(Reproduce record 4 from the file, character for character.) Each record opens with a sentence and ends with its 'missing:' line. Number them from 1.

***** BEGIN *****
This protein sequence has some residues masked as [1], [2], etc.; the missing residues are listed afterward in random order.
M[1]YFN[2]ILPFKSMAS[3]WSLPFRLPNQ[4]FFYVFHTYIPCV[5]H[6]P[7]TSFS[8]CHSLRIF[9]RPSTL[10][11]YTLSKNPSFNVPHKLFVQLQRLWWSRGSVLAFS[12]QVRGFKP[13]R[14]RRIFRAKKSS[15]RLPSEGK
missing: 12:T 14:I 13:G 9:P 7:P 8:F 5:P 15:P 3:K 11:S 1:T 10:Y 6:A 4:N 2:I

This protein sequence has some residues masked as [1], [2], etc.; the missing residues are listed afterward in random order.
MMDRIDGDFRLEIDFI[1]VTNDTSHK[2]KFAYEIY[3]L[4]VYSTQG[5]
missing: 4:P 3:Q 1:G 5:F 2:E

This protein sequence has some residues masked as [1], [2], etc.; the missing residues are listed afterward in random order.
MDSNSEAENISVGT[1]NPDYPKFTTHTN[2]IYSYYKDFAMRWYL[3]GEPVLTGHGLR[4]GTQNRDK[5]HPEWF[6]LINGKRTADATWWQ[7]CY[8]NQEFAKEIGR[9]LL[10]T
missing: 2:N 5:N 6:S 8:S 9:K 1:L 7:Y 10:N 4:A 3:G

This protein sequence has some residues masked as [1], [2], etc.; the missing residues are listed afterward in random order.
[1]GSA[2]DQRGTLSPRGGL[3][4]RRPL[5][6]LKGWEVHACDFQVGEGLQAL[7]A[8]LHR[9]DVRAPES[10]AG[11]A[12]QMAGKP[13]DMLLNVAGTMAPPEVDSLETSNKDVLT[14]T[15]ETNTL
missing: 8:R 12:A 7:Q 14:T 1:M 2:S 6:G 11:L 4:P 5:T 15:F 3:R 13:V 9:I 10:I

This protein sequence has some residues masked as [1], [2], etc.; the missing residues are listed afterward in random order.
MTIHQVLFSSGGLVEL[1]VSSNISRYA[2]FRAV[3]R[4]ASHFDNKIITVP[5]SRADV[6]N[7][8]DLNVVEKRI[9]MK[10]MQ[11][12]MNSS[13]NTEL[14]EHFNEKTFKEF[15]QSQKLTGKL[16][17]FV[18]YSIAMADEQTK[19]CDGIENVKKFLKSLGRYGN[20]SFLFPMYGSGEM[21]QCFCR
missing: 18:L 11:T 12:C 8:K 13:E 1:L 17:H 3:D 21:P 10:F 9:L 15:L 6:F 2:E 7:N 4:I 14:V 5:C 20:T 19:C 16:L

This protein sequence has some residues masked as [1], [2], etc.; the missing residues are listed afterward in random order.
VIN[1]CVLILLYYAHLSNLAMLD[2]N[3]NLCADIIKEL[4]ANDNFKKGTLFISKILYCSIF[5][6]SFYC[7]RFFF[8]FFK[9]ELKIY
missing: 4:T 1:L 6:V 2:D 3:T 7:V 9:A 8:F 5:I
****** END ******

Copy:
This protein sequence has some residues masked as [1], [2], etc.; the missing residues are listed afterward in random order.
[1]GSA[2]DQRGTLSPRGGL[3][4]RRPL[5][6]LKGWEVHACDFQVGEGLQAL[7]A[8]LHR[9]DVRAPES[10]AG[11]A[12]QMAGKP[13]DMLLNVAGTMAPPEVDSLETSNKDVLT[14]T[15]ETNTL
missing: 8:R 12:A 7:Q 14:T 1:M 2:S 6:G 11:L 4:P 5:T 15:F 3:R 13:V 9:I 10:I